As my week has moved me forward and toward, my thoughts are with all of you out there striving to provide. I hope the week has treated you well, and if not, I hope you have found an opportunity to learn from the "whatever" that may be presenting a challenge. Remember, you always have a choice on how you want to handle, manage, cope, and all that goes into walking through life's greatest lessons. As I reflect on just that, I realize that some of the greatest lessons that I've been fortunate to receive have come to me from a place that I will be seeing real soon. I'm heading out to Chicago in the morning, a place I have frequented much over the years. Chicago has always been a city that I embrace well, not only because of the ohana that awaits my arrival, but what the city itself has given me. Over the years, no matter where my life was at, Chicago was that place that was stable, supportive, and gave me a sense of comfort that just felt right, no more need to explain.
I have lived in Los Angeles (one of the most impacted cities in the nation) for the majority of my life, with a decade plus stop in New York. Los Angeles has much to offer, however over the years it has become more and more disconnected and disengaged, and thus the sense of community at times is not so present. I can break down the reasons why from a sociological perspective, but that's not the intention here, all I can say is somewhere along the way many people stopped making eye contact, saying hello, holding the door open... In Chicago I have always felt welcome, engaged, and a part of something bigger than myself. Now, I'm not naive to the point that I don't recognize that I have not lived or worked in this place, and my time spent there has been only brief periods over the years, I get that. I am not making any type of comparison here, just an observation from a participant observer who has an interest in the environment that they are immersed into.
You can say that urban ethnography is something that I gravitate towards, and thus when I visit the inner workings of cities, my lens is different. I'm observing, listening, and taking note of what most may walk right by. This skill set has suited me well as a social worker, having the sociology background in conjunction with the social work framework really has allowed for a smooth transition from the subjective to the objective, with an informed perspective. I stay up on my practice, while taking pride working on my craft, never speaking to what I do not know. You see, with our work, the learning only stops if you stop it. I encourage any all that are listening to keep working on your self and practice, because when you do the benefits translate into positive outcomes, which most likely will move you one step closer to helping those in need thrive, instilling more hope than not, while walking with your head up and heart open!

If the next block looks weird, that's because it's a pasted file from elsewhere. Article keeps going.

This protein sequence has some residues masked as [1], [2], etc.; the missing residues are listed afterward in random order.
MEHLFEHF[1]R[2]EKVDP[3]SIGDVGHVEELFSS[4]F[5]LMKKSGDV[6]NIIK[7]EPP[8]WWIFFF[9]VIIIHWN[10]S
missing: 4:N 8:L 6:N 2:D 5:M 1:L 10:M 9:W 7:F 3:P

Another week has come, and although it's not quite over, I hope that you have been able to reach and teach, support and empower, and walk towards progress. That in of itself is not always an easy task to accomplish, and in the field of helping others change for the better, we take incremental successes as they come, while hoping that these will add to a much greater outcome, in time... As I reflect on my week, like many, I have put it out there with the intention that my efforts (to help others) will take its course into something positive, and all that goes into doing the right thing without thinking. You see, with the service involved in helping others we don't always see an immediate outcome, and so, we must trust the process. We must recognize what is possible, and walk confidently within our abilities, knowing where to turn when we need support. We must recognize what we have accomplished, while learning from the challenges that presented themselves. We must do our best to not take things personally, and when we find ourselves in that space, stop to recognize the difference between what we can not control vs. what we can!
As I leave you for this week, may the weekend bring you an opportunity to breathe and exhale, as you take care of yourself. Don't over think what will still be waiting for you on Monday. As we celebrate and honor Dr, Martin Luther King Jr., and welcome back President Obama for another four, embrace the message that both of these great men represent, while you allow it to transfer as it should!
Daniel Jacob, MSW Email
Daniel Jacob, MSW Email
Founder of Can You Hear Me? External Field Instructor at University of Southern California School of Social Work MSW@USC. Daniel has a Masters in Social Work (Families and Children Practice/School Social Work). He is currently nearing the completion of the LCSW testing process. More about the man behind the mission ⇢